Many thanks to Hanzík for the Czech translations!
When Banzen was a young monk, he grew despondent:
“What is the use of perfecting code?” he cried. “A module we write under the cherry blossoms in April will require a dozen urgent changes in sweltering July. By September it will be a tangle of debris, destined to be discarded and rewritten by someone else before the snows of December melt!”
Hearing of this, Banzen’s master summoned him:
“Your talk is disquieting; leave the monastery at once. Outside the gate is a stream that flows from the mountaintop. Follow it until you reach the ocean, and there walk the sands to clear your head. Do not return until your eyes can see.”
Young Banzen obeyed. He remained on the shoreline for days, walking many ri back and forth. There he spied women fishing in the tide pools with bamboo rods, and men weaving nets, and children playing in the sand.
It was the children that drew Banzen’s interest the most. As the morning tide went out they gathered at the margin of the receding waters, piling bucketfuls of wet sand into huge mounds while sorting out the shells and pebbles. With each hour the water grew more distant, yet still the boys hauled brine-heavy buckets up the beach to moisten the sand while the girls set to work on the summits of the piles. As the sun swung past its zenith a mighty fortress took shape, top to bottom, some bits sculpted or patted by hand but most of it carved with the help of old knives and broken rice paddles. The children lined the rooftops with tiny white shells, used chopsticks to poke out shadowy windows, pressed thousands of pebbles into the foundations, and dripped wet sand from their fingertips to make tiny conifers in the miniature gardens, one by one. By this time the tide would be creeping back up the shore.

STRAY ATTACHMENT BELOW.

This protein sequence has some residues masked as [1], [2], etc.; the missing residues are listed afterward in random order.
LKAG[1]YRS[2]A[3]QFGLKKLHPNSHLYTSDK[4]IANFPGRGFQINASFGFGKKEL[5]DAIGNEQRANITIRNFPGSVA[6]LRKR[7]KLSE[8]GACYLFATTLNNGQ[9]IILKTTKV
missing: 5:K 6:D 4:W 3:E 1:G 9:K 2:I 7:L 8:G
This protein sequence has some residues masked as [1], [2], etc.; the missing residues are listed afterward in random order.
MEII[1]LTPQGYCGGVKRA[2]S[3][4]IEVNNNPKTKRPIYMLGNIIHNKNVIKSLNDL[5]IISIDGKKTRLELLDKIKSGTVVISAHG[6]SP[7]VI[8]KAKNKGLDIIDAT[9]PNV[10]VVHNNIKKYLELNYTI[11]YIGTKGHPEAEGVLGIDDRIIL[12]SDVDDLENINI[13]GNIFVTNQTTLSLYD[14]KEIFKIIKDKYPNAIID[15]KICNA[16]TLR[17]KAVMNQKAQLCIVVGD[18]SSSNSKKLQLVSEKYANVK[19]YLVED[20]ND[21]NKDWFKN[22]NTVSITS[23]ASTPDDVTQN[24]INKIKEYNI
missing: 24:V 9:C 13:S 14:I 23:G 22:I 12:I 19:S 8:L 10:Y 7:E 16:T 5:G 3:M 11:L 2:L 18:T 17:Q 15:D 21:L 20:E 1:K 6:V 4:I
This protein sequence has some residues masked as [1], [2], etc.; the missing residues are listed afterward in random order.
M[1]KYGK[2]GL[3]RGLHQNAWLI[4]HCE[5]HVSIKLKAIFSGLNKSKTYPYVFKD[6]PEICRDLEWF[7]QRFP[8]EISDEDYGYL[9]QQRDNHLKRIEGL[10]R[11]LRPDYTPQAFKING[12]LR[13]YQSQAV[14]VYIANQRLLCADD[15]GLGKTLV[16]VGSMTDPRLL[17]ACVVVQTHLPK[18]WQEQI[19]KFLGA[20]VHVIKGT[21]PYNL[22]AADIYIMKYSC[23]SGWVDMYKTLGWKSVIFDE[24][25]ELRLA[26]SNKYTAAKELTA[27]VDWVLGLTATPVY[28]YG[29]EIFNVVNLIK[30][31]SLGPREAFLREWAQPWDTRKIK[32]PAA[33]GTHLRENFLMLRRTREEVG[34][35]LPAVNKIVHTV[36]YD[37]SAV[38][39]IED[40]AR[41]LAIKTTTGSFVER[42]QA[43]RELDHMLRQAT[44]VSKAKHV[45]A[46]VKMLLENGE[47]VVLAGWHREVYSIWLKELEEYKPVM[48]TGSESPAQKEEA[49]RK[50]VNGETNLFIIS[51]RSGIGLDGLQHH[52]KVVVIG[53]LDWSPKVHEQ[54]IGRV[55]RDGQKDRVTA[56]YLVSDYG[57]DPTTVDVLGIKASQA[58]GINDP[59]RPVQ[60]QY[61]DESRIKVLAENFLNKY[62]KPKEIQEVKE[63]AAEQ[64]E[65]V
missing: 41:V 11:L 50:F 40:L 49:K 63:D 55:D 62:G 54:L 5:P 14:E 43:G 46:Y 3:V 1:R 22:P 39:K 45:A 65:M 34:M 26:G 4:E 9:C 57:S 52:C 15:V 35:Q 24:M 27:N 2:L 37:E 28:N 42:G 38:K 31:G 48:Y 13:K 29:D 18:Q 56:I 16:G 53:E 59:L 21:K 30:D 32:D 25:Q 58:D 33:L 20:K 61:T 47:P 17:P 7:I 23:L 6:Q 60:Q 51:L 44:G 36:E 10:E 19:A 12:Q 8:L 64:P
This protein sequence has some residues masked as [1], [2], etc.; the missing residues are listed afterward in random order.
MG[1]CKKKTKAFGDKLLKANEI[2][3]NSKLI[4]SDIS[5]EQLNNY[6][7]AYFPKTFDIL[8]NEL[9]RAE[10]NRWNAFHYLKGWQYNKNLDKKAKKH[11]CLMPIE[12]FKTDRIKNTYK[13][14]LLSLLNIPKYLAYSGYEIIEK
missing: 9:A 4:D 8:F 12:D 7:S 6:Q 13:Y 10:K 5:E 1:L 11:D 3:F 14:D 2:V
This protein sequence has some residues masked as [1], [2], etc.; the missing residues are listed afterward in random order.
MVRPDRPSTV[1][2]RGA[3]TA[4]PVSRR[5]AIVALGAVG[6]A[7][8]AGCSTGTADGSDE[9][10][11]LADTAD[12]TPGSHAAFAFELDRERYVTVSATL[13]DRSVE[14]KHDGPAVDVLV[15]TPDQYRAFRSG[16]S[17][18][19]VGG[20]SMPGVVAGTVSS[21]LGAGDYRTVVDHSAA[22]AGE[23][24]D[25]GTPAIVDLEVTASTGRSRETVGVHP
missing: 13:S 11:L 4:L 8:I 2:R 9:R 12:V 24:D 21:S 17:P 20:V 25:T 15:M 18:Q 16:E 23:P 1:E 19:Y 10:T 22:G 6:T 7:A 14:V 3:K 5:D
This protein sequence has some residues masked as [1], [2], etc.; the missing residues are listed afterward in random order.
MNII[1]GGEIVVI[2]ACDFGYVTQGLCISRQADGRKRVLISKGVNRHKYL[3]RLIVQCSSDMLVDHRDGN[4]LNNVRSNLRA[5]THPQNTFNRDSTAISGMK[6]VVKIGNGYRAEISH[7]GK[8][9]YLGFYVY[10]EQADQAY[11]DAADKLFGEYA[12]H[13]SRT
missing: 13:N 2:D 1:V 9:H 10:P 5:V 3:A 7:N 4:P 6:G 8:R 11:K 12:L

Whenever Banzen saw the first wave strike the battlements he always winced; when the first delicate terrace crumbled his stomach always sank with pity. Yet the children cheered. Throughout the late afternoon they watched hand-in-hand as the sea reclaimed what had been taken from it, until all that remained of the day’s labor was a great undulating lump of sand dotted with shells. Then the children would leave.
But without fail they would gather the next morning with their buckets and shovels, ready to begin anew.
After a week Banzen returned to his monastery, enlightened.
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